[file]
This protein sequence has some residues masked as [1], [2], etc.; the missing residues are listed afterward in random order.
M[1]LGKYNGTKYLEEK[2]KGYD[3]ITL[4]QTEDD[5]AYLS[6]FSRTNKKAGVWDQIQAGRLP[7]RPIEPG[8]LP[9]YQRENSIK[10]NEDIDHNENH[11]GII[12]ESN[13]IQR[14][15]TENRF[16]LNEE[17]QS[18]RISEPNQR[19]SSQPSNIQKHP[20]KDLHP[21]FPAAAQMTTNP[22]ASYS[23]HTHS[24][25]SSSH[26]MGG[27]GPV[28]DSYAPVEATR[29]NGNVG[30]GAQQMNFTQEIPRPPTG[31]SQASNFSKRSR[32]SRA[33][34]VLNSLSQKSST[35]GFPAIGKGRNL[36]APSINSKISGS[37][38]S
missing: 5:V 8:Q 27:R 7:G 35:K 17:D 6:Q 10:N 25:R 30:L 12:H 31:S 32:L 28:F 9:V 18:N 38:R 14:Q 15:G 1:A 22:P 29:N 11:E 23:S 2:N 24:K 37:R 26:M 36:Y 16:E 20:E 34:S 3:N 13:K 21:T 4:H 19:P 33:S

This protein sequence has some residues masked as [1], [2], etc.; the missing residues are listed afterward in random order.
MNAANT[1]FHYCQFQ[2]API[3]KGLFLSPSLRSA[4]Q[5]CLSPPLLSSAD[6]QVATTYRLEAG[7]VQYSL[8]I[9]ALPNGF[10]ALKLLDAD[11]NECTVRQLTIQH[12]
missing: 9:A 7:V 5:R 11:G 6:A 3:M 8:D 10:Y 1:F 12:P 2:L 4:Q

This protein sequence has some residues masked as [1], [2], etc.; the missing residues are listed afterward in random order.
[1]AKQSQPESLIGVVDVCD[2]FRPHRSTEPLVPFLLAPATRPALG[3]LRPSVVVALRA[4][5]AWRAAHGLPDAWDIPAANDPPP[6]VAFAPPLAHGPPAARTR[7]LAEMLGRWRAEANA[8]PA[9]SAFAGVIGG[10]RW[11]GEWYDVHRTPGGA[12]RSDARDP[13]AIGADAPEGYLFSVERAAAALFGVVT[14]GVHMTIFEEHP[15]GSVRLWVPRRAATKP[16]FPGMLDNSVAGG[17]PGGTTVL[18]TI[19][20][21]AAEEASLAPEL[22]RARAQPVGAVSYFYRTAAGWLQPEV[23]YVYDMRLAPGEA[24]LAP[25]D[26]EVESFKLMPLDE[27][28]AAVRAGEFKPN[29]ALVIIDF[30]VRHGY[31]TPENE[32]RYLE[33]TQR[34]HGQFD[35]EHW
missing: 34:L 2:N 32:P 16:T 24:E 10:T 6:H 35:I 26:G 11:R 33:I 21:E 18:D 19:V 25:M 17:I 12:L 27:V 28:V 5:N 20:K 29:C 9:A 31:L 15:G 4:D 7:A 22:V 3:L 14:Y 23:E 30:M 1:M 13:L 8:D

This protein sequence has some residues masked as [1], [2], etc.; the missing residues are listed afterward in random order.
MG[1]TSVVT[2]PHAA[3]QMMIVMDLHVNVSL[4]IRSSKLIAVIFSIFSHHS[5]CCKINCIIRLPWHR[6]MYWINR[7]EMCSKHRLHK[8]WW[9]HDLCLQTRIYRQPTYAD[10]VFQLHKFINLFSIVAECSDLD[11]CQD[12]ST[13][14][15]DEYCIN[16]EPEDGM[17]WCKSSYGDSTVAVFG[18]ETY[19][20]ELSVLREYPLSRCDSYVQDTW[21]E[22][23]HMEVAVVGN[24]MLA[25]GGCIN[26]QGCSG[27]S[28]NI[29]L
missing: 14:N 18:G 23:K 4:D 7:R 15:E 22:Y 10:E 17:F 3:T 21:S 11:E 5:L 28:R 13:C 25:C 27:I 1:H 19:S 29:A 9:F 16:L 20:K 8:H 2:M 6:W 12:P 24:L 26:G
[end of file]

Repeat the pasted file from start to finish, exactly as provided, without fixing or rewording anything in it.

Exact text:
This protein sequence has some residues masked as [1], [2], etc.; the missing residues are listed afterward in random order.
M[1]LGKYNGTKYLEEK[2]KGYD[3]ITL[4]QTEDD[5]AYLS[6]FSRTNKKAGVWDQIQAGRLP[7]RPIEPG[8]LP[9]YQRENSIK[10]NEDIDHNENH[11]GII[12]ESN[13]IQR[14][15]TENRF[16]LNEE[17]QS[18]RISEPNQR[19]SSQPSNIQKHP[20]KDLHP[21]FPAAAQMTTNP[22]ASYS[23]HTHS[24][25]SSSH[26]MGG[27]GPV[28]DSYAPVEATR[29]NGNVG[30]GAQQMNFTQEIPRPPTG[31]SQASNFSKRSR[32]SRA[33][34]VLNSLSQKSST[35]GFPAIGKGRNL[36]APSINSKISGS[37][38]S
missing: 5:V 8:Q 27:R 7:G 35:K 17:D 6:Q 10:N 25:R 30:L 12:H 31:S 32:L 28:F 9:V 18:N 38:R 14:Q 15:G 1:A 22:P 29:N 11:E 23:S 2:N 24:K 37:R 26:M 36:Y 16:E 20:E 34:S 3:N 13:K 21:T 4:H 19:P 33:S

This protein sequence has some residues masked as [1], [2], etc.; the missing residues are listed afterward in random order.
MNAANT[1]FHYCQFQ[2]API[3]KGLFLSPSLRSA[4]Q[5]CLSPPLLSSAD[6]QVATTYRLEAG[7]VQYSL[8]I[9]ALPNGF[10]ALKLLDAD[11]NECTVRQLTIQH[12]
missing: 9:A 7:V 5:R 11:G 6:A 3:M 8:D 10:Y 1:F 12:P 2:L 4:Q

This protein sequence has some residues masked as [1], [2], etc.; the missing residues are listed afterward in random order.
[1]AKQSQPESLIGVVDVCD[2]FRPHRSTEPLVPFLLAPATRPALG[3]LRPSVVVALRA[4][5]AWRAAHGLPDAWDIPAANDPPP[6]VAFAPPLAHGPPAARTR[7]LAEMLGRWRAEANA[8]PA[9]SAFAGVIGG[10]RW[11]GEWYDVHRTPGGA[12]RSDARDP[13]AIGADAPEGYLFSVERAAAALFGVVT[14]GVHMTIFEEHP[15]GSVRLWVPRRAATKP[16]FPGMLDNSVAGG[17]PGGTTVL[18]TI[19][20][21]AAEEASLAPEL[22]RARAQPVGAVSYFYRTAAGWLQPEV[23]YVYDMRLAPGEA[24]LAP[25]D[26]EVESFKLMPLDE[27][28]AAVRAGEFKPN[29]ALVIIDF[30]VRHGY[31]TPENE[32]RYLE[33]TQR[34]HGQFD[35]EHW
missing: 34:L 2:N 32:P 16:T 24:E 10:T 6:H 35:I 26:G 11:R 33:I 21:E 18:D 19:V 25:M 17:I 12:L 27:V 28:V 5:N 20:K 29:C 9:A 31:L 15:G 4:D 7:A 22:V 3:L 14:Y 23:E 30:M 1:M 13:L 8:D

This protein sequence has some residues masked as [1], [2], etc.; the missing residues are listed afterward in random order.
MG[1]TSVVT[2]PHAA[3]QMMIVMDLHVNVSL[4]IRSSKLIAVIFSIFSHHS[5]CCKINCIIRLPWHR[6]MYWINR[7]EMCSKHRLHK[8]WW[9]HDLCLQTRIYRQPTYAD[10]VFQLHKFINLFSIVAECSDLD[11]CQD[12]ST[13][14][15]DEYCIN[16]EPEDGM[17]WCKSSYGDSTVAVFG[18]ETY[19][20]ELSVLREYPLSRCDSYVQDTW[21]E[22][23]HMEVAVVGN[24]MLA[25]GGCIN[26]QGCSG[27]S[28]NI[29]L
missing: 14:N 18:G 23:K 4:D 7:R 15:E 22:Y 10:E 17:F 3:T 21:S 11:E 5:L 28:R 13:C 25:C 27:I 1:H 19:S 29:A 9:F 16:L 20:K 8:H 2:M 6:W 12:P 24:L 26:G